Sanders doesn’t mention that just as there are tens of trillions of dollars of mortgage backed bonds issued by Wall Street Investment firms, such as JP Morgan and Goldman Sachs, the credit card debt backed bond market is a billion dollar industry. Capping interest rates charged by banks and credit card companies, and curtailing some of their fees, will bring the full might of an enraged banking/investing industry down around Sanders neck because what he proposes will undercut the value of credit card backed bonds, which is a trillion dollar plus industry. Sanders proposals might even send the value of the bonds to zero, which would be a good thing for the 99 percent, but a bad thing for the idle rich and their unearned income stolen from the 99 percent.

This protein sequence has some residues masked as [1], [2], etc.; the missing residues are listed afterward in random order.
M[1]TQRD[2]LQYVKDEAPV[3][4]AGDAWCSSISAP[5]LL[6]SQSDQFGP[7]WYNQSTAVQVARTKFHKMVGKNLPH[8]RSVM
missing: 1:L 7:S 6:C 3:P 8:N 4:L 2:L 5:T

Sanders says banks and credit card companies must stop “from ripping off the American people by charging sky-high interest rates and outrageous fees. It is unacceptable that Americans are paying a $4 or $5 fee each time they go to the ATM. It is unacceptable that millions of Americans are paying credit card interest rates of 20 or 30 percent.”

Sanders wants interest rates “capped at no more than 15 percent for borrowed money. He also said ATM fees should be capped at $2. “People should not have to pay a 10 percent fee for withdrawing $40 of their own money out of an ATM. Big banks need to stop acting like loan sharks and start acting like responsible lenders.”

9. Let the USPS Offer Banking

The post office’s money order service could be greatly expanded “to give Americans affordable banking options,” Sanders said. “The reality is that, unbelievably, millions of low-income Americans live in communities where there are no normal banking services.”

“Today, if you live in a low-income community and you need to cash a check or get a loan to pay for a car repair or a medical emergency, where do you go?” he asked. “You go to a payday lender who could charge an interest rate of more than 300 percent and trap you into a vicious cycle of debt. That is unacceptable.”

10. Reform the Federal Reserve